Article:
Provided by: devscripts_2.11.1ubuntu3_i386
debsign - sign a Debian changes and dsc file pair using GPG/PGP
debsign [options] [changes-file|dsc-file|commands-file ...]
debsign mimics the signing aspects (and bugs) of dpkg-buildpackage(1).
It takes either an unsigned .dsc file or an unsigned .changes file
(along with the associated unsigned .dsc file found by replacing the
architecture name and .changes by .dsc if it appears in the .changes
file), and signs them using the GNU Privacy Guard or PGP. It is
careful to calculate the size and checksums of the newly signed .dsc
file and replace the original values in the .changes file.
If a .changes, .dsc or .commands file is specified, it is signed,
otherwise, debian/changelog is parsed to determine the name of the
.changes file to look for in the parent directory.
If a .commands file is specified it is first validated (see the details
at ftp://ftp.upload.debian.org/pub/UploadQueue/README), and the name
specified in the Uploader field is used for signing.
This utility is useful if a developer must build a package on one
machine where it is unsafe to sign it; they need then only transfer the
small .dsc and .changes files to a safe machine and then use the
debsign program to sign them before transferring them back. This
process can be automated in two ways. If the files to be signed live
on the remote machine, the -r option may be used to copy them to the
local machine and back again after signing. If the files live on the
local machine, then they may be transferred to the remote machine for
signing using debrsign(1).
This program can take default settings from the devscripts
configuration files, as described below.
The .changes and .dsc files live on the specified remote host.
In this case, a .changes file must be explicitly named, with an
absolute directory or one relative to the remote home directory.
scp will be used for the copying. The
[username@]remotehost:changes syntax is permitted as an
alternative. Wildcards (* etc.) are allowed.
progname is one of pgp or gpg, and specifies which signing
program is to be called. The default is gpg if
~/.gnupg/secring.gpg exists and pgp otherwise.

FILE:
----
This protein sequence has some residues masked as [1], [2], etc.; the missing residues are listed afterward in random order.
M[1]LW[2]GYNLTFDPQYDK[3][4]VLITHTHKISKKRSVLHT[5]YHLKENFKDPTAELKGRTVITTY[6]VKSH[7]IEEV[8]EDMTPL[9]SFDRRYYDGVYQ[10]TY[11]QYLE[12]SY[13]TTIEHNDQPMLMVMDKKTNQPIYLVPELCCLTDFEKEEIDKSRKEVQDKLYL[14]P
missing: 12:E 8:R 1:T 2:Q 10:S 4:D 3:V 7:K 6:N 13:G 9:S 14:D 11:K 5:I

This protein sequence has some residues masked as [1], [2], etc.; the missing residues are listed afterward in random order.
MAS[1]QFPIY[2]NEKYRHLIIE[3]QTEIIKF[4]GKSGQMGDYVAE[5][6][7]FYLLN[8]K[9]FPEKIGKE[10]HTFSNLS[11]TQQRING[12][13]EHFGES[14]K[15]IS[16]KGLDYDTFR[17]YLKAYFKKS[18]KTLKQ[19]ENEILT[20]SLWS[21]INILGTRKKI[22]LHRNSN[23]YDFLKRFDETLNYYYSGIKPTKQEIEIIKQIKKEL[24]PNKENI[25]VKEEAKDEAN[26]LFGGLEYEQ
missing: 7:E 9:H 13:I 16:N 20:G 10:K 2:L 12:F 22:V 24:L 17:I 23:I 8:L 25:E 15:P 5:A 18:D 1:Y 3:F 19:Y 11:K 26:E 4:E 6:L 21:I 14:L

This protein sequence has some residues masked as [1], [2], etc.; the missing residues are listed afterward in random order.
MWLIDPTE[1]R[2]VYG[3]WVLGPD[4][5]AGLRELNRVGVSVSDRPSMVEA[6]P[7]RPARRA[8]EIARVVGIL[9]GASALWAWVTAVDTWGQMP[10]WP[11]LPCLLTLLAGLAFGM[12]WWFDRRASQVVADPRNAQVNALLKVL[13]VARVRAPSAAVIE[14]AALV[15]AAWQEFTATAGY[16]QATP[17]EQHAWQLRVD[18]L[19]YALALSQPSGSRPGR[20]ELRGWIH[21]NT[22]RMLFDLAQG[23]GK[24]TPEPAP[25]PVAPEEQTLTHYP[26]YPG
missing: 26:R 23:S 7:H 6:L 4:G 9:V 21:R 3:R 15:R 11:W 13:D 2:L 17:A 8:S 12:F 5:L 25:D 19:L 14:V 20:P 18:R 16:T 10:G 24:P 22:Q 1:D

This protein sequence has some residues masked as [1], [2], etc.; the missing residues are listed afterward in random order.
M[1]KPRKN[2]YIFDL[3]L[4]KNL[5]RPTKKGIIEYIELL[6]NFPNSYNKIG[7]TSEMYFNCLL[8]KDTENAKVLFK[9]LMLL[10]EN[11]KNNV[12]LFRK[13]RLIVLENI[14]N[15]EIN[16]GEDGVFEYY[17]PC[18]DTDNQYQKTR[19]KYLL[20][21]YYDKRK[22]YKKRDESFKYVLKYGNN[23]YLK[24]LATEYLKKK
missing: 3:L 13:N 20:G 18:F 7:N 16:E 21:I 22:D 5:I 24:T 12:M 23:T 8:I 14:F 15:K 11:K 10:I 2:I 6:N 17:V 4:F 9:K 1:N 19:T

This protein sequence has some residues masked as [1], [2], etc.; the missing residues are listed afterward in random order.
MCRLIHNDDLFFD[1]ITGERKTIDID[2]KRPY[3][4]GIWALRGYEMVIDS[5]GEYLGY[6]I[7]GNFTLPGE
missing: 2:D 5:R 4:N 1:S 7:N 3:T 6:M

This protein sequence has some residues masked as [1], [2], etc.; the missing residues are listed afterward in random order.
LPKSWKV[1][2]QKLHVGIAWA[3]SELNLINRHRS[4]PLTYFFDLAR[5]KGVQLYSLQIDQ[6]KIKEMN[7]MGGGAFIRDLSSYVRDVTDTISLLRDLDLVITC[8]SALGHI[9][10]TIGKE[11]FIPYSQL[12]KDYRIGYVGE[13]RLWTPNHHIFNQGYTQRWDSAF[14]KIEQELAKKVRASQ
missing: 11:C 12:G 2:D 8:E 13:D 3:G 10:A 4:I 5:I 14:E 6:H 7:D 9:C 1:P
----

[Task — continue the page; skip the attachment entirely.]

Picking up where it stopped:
Specify the maintainer name to be used for signing. (See dpkg-
buildpackage(1) for more information about the differences
between -m, -e and -k when building packages; debsign makes no
use of these distinctions except with respect to the precedence
of the various options. These multiple options are provided so
that the program will behave as expected when called by
Same as -m but takes precedence over it.
Specify the key ID to be used for signing; overrides any -m and
Whether the signing program is to be called with command line
arguments like those of pgp or gpg.
-S Look for a source-only .changes file instead of a binary-build
See dpkg-architecture(1) for a description of these options.
They affect the search for the .changes file. They are provided
to mimic the behaviour of dpkg-buildpackage when determining the
name of the .changes file.
Multiarch changes mode: This signifies that debsign should use
the most recent file with the name pattern
package_version_*+*.changes as the changes file, allowing for
the changes files produced by dpkg-cross.
Recreate signature, respectively use the existing signature, if
the file has been signed already. If neither option is given
and an already signed file is found the user is asked if he or
she likes to use the current signature.
Look for the .changes and .dsc files in directory DIR instead of
the parent of the source directory. This should either be an
absolute path or relative to the top of the source directory.
Do not read any configuration files. This can only be used as
the first option given on the command-line.
Display a help message and exit successfully.
Display version and copyright information and exit successfully.
The two configuration files /etc/devscripts.conf and ~/.devscripts are
sourced in that order to set configuration variables. Command line
options can be used to override configuration file settings.
Environment variable settings are ignored for this purpose. The
currently recognised variables are:
Setting this is equivalent to giving a -p option.
This must be gpg or pgp and is equivalent to using either -sgpg
or -spgp respectively.
This is the -m option.
And this is the -k option.
Always re-sign files even if they are already signed, without
This specifies the directory in which to look for the .changes
and .dsc files, and is either an absolute path or relative to
the top of the source tree. This corresponds to the --debs-dir
command line option. This directive could be used, for example,
if you always use pbuilder or svn-buildpackage to build your
packages. Note that it also affects debrelease(1) in the same
way, hence the strange name of the option.
debrsign(1), dpkg-buildpackage(1), dpkg-architecture(1), debuild(1),
md5sum(1), sha1sum(1), sha256sum(1), gpg(1), pgp(1), scp(1) and
This program was written by Julian Gilbey <email@example.com> and is
copyright under the GPL, version 2 or later.